Home > Uncategorized > The Internet Never Forgets… a Lesson Impulsive Pre-Teens Need to Learn Along with Right Speech

The Internet Never Forgets… a Lesson Impulsive Pre-Teens Need to Learn Along with Right Speech

December 28, 2020

The NYTimes featured an article this morning by Dan Levin that describes the consequences a Mimi Groves, a white female student in Northern Virginia, faced for an impulsive 3 second posting of a racial slur on social media when she was a Freshman in high school. To make a very long story short, Ms. Groves posted a snapchat video in 2016 after passing her driver’s test. Here’s a description:

Ms. Groves… said, “I can drive,” followed by the slur, to a friend on Snapchat in 2016, when she was a freshman and had just gotten her learner’s permit. It later circulated among some students at Heritage High School, which she and (her black classmate Jimmy) Galligan attended.

The post did not cause much a stir at the time… and Mr. Galligan never saw it at the time. But when he DID see it four years later as both he and Ms. Groves were graduating from high school, he felt it was a good example of the kind of racism he had to endure during his four years at Heritage High.

Throughout her high school years Ms. Groves pursued her passions a cheerleader and won a full paid scholarship to the University of Tennessee, whose college cheerleading program is one of the best in the nation. When Ms. Groves weighed in on the killing of George Floyd with a public Instagram post that urged people to “protest, donate, sign a petition, rally, do something” in support of the Black Lives Matter movement.

Ms. Groves was stunned to read post later that afternoon from a total stranger questioning her sincerity given her use of “the N-word” in the past. It quickly became clear how the stranger learned of this:

Mr. Galligan, who had waited until Ms. Groves had chosen a college, had publicly posted the video that afternoon. Within hours, it had been shared to Snapchat, TikTok and Twitter, where furious calls mounted for the University of Tennessee to revoke its admission offer.

Ultimately, as Mr. Levin matter-of-factly reports, the University of Tennessee DID revoke its admission offer and instead of attending UT on a full paid scholarship Ms. Groves was attending a nearby community college. And Mr. Galligan?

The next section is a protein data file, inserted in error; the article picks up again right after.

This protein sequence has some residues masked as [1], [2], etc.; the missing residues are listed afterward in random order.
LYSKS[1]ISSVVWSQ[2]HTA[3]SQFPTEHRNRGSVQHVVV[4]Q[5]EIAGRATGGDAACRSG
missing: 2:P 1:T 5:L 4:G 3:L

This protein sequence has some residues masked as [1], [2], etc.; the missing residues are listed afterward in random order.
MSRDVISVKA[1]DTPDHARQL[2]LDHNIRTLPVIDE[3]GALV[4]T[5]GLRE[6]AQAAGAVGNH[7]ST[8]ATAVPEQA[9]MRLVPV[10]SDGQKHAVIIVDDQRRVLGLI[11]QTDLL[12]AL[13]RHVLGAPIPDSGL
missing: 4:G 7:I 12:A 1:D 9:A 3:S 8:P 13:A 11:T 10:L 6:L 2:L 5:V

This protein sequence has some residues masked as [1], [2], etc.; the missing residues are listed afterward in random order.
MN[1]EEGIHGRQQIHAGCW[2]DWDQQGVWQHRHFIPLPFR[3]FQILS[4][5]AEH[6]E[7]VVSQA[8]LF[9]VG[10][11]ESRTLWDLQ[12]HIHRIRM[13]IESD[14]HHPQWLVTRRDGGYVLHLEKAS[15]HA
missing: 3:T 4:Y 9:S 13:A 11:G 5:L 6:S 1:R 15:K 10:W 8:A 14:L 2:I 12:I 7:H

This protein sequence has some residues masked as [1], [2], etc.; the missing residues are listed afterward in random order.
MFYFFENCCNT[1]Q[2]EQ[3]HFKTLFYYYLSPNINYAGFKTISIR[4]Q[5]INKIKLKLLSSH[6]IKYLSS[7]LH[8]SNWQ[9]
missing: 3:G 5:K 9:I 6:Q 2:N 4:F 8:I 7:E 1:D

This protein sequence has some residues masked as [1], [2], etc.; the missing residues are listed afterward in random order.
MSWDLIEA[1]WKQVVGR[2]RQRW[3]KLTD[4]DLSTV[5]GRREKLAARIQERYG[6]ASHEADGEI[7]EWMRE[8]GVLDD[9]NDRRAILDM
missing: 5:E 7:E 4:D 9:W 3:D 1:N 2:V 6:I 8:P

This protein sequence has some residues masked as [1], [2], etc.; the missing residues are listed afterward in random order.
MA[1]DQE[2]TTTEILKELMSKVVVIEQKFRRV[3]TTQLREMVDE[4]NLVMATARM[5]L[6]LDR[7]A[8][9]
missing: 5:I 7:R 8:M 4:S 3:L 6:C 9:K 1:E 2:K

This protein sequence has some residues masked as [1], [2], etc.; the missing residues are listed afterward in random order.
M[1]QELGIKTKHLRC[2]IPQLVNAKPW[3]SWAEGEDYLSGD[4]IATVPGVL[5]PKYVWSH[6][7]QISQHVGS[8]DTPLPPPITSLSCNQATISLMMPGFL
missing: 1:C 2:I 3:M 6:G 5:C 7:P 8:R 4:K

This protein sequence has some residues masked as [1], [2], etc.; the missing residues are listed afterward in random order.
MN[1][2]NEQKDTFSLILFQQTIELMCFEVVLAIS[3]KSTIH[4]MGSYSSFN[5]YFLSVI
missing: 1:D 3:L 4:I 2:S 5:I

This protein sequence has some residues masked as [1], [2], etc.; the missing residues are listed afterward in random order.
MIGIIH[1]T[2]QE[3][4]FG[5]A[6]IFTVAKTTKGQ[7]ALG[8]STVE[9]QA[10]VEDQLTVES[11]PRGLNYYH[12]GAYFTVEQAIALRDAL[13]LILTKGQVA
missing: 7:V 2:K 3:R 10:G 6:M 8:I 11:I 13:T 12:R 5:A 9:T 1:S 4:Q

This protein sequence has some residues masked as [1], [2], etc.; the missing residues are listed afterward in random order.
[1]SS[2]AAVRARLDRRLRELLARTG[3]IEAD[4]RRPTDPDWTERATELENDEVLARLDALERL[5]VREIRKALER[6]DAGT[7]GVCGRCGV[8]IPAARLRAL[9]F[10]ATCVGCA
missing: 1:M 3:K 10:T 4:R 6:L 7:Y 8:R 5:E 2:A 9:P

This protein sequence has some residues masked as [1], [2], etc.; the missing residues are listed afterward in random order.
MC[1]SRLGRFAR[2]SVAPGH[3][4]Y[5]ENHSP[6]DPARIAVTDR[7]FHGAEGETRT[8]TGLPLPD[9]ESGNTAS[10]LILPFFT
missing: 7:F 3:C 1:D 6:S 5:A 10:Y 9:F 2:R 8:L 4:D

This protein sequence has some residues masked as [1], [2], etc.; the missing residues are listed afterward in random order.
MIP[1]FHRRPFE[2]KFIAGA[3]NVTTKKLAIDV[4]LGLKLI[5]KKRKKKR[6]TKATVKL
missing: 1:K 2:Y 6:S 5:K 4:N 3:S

For his role, Mr. Galligan said he had no regrets. “If I never posted that video, nothing would have ever happened,” he said. And because the internet never forgets, the clip will always be available to watch.

“I’m going to remind myself, you started something,” he said with satisfaction. “You taught someone a lesson.”

In the end, the story has no clear winners but does have a clear message for adolescents: the internet never forgets and words you post cannot be undone by actions you take or apologies you make years later.

As one who worked in the public spotlight for decades, I can recall times when I made statements that “went viral” in pre-internet days and can recall instances where words I said or wrote were taken out of context in an effort to indicate I was either a hypocrite or inconsistent in the way I treated students. Over the course of my career and as a result of hundreds of blog posts I’ve written over nine years, there is an extensive written record of my thoughts and ideas, some of which have changed over time. But I am VERY fortunate that there is no written record of comments I made impulsively to friends, crude and vulgar jokes I laughed at and may have repeated, or the comments I made behind someone’s back. I daresay that anyone who has lived as long as I have would concur with that statement and, like me, is happy there was no way those things could be captured in writing and repeated.

There is a concept in Buddhism called “Right Speech” that urges those practicing the discipline of the Noble Eightfold Path that Wikipedia synthesizes as follows:

Right Speech: no lying, no rude speech, no telling one person what another says about him to cause discord or harm their relationship.

As a former high school disciplinarian in the pre-internet Dark Ages (1974-1980), I can recall many disputes that occurred between students, between students and teachers, between teachers and administrators, between parents and school staff that resulted from the failure to adhere to this principle. In addition to making students aware that the internet never forgets, it would be equally important to make them aware of the concept of Right Speech and call it to their attention whenever they engage in lies, half-truths, rude speech, or any intentional or unintentional instances where their speech creates discord. In a perfect world, disciplinary action would not be necessary… the awareness that their actions resulted in harm would be sufficient punishment in itself and the growth that comes from self-awareness would be a sufficient reward.

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